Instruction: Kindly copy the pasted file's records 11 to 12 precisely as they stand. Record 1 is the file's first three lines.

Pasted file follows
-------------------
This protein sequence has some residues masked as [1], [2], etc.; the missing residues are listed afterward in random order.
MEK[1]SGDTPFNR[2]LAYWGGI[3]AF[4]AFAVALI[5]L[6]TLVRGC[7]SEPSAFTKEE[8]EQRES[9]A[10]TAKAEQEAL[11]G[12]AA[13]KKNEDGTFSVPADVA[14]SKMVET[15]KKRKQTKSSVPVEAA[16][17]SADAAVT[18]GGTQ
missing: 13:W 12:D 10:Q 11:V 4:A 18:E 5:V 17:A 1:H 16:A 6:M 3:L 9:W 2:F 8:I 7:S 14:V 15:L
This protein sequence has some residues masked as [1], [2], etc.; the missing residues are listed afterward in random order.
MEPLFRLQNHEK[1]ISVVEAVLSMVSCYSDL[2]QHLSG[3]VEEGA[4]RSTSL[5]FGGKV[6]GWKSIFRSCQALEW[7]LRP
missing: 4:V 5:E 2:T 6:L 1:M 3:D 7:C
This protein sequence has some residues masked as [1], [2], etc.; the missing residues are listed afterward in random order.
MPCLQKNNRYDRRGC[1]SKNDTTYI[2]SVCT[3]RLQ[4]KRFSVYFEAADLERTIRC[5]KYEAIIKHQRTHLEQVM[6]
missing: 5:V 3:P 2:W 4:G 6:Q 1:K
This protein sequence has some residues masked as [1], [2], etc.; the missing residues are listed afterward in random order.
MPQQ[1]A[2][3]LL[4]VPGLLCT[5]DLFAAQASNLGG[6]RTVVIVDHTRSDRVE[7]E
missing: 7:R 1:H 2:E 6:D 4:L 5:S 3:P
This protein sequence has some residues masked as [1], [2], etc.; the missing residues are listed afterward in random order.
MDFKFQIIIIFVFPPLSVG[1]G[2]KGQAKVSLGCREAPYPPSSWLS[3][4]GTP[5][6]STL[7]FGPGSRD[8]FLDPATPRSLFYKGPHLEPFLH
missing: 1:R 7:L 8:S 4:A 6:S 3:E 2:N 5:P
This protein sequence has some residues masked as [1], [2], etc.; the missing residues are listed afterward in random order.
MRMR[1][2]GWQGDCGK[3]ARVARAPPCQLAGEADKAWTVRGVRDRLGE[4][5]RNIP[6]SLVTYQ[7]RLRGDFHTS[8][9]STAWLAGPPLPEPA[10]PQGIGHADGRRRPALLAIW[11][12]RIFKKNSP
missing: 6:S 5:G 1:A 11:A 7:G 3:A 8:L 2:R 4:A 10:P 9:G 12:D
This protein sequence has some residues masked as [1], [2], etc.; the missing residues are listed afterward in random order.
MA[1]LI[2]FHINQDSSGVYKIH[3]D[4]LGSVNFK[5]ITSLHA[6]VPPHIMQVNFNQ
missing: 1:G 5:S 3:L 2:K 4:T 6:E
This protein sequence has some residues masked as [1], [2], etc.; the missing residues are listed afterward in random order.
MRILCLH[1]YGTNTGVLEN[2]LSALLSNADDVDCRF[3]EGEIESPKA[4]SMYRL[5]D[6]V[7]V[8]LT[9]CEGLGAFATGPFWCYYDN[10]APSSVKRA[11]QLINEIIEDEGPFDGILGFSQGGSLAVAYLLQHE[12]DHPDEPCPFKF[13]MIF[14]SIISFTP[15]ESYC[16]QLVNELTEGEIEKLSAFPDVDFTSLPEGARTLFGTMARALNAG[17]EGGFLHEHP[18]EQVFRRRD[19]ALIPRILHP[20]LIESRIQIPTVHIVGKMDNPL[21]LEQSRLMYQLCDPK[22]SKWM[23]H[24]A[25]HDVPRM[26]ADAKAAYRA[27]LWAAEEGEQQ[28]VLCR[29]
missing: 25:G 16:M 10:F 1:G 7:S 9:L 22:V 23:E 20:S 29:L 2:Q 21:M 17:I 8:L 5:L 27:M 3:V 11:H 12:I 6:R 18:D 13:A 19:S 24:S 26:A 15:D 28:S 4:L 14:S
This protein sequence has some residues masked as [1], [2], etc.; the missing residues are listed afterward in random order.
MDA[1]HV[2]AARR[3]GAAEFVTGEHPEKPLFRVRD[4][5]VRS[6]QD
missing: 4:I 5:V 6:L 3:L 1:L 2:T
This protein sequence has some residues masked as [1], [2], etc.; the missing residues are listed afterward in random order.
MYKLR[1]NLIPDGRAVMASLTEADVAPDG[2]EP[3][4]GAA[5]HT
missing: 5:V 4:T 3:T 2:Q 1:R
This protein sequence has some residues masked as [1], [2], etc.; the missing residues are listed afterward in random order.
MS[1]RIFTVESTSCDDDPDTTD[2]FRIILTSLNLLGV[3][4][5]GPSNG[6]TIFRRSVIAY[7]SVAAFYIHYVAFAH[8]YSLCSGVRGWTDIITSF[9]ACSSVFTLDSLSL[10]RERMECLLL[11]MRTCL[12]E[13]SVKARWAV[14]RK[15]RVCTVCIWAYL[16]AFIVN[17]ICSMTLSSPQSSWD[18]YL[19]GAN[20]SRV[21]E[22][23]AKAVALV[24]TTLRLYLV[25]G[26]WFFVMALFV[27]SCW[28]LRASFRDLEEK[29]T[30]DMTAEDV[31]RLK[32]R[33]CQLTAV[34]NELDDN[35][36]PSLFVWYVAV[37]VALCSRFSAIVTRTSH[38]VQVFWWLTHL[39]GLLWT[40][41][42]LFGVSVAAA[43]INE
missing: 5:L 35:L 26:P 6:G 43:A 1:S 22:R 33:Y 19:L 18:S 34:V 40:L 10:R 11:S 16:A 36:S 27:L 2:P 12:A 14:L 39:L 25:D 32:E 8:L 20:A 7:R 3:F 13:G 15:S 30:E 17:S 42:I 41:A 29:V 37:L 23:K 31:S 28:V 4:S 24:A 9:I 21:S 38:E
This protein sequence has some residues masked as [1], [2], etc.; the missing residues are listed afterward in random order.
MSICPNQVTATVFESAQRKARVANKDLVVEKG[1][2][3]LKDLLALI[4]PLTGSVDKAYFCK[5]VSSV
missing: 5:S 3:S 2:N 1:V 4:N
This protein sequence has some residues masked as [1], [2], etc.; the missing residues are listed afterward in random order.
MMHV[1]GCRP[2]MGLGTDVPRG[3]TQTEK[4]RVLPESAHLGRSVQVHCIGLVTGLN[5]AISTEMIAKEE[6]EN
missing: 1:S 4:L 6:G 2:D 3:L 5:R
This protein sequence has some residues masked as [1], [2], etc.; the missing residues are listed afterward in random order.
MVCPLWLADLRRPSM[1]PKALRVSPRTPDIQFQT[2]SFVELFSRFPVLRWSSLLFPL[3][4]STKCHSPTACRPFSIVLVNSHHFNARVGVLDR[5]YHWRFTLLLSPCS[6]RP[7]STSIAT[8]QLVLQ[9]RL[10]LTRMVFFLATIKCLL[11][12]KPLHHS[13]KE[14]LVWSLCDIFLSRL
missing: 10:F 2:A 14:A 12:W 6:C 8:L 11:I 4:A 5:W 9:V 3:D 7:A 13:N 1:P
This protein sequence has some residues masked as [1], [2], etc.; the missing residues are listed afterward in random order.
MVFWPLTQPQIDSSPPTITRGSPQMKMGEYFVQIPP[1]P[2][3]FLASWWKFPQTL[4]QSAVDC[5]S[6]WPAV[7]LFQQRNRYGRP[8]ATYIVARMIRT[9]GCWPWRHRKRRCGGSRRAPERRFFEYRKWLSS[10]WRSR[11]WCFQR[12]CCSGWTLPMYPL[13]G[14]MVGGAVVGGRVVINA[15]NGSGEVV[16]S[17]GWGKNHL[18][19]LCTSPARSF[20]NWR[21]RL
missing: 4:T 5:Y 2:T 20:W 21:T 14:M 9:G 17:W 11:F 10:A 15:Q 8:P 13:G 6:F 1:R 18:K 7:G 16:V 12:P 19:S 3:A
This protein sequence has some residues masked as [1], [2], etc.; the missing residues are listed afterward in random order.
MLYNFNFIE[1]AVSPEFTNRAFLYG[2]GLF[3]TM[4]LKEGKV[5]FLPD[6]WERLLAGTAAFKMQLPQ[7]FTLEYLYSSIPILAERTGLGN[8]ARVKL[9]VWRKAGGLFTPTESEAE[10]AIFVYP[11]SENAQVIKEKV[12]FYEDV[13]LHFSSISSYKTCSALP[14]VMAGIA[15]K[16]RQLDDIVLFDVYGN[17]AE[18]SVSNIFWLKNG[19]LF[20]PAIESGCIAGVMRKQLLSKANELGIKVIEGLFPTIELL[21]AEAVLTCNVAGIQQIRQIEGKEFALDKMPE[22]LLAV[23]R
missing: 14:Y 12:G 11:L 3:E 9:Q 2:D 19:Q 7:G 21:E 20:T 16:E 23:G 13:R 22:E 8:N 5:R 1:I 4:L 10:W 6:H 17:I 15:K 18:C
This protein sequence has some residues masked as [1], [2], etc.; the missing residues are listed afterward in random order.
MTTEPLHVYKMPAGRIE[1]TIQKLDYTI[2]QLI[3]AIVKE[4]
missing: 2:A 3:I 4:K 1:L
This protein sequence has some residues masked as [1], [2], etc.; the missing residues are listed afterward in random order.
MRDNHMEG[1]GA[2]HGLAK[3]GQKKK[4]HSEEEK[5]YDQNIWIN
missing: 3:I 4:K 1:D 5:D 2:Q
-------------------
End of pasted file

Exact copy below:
This protein sequence has some residues masked as [1], [2], etc.; the missing residues are listed afterward in random order.
MS[1]RIFTVESTSCDDDPDTTD[2]FRIILTSLNLLGV[3][4][5]GPSNG[6]TIFRRSVIAY[7]SVAAFYIHYVAFAH[8]YSLCSGVRGWTDIITSF[9]ACSSVFTLDSLSL[10]RERMECLLL[11]MRTCL[12]E[13]SVKARWAV[14]RK[15]RVCTVCIWAYL[16]AFIVN[17]ICSMTLSSPQSSWD[18]YL[19]GAN[20]SRV[21]E[22][23]AKAVALV[24]TTLRLYLV[25]G[26]WFFVMALFV[27]SCW[28]LRASFRDLEEK[29]T[30]DMTAEDV[31]RLK[32]R[33]CQLTAV[34]NELDDN[35][36]PSLFVWYVAV[37]VALCSRFSAIVTRTSH[38]VQVFWWLTHL[39]GLLWT[40][41][42]LFGVSVAAA[43]INE
missing: 5:L 35:L 26:P 6:G 43:A 1:S 22:R 33:Y 19:L 18:S 34:V 40:L 10:R 11:S 16:A 36:S 27:L 2:P 12:A 14:L 39:L 25:D 32:E 8:L 20:A 7:R 3:F 13:G 15:S 30:E 17:S 42:I 41:A 29:V 37:L 23:K 31:S 28:V 4:S 24:A 9:I 21:S 38:E
This protein sequence has some residues masked as [1], [2], etc.; the missing residues are listed afterward in random order.
MSICPNQVTATVFESAQRKARVANKDLVVEKG[1][2][3]LKDLLALI[4]PLTGSVDKAYFCK[5]VSSV
missing: 5:S 3:S 2:N 1:V 4:N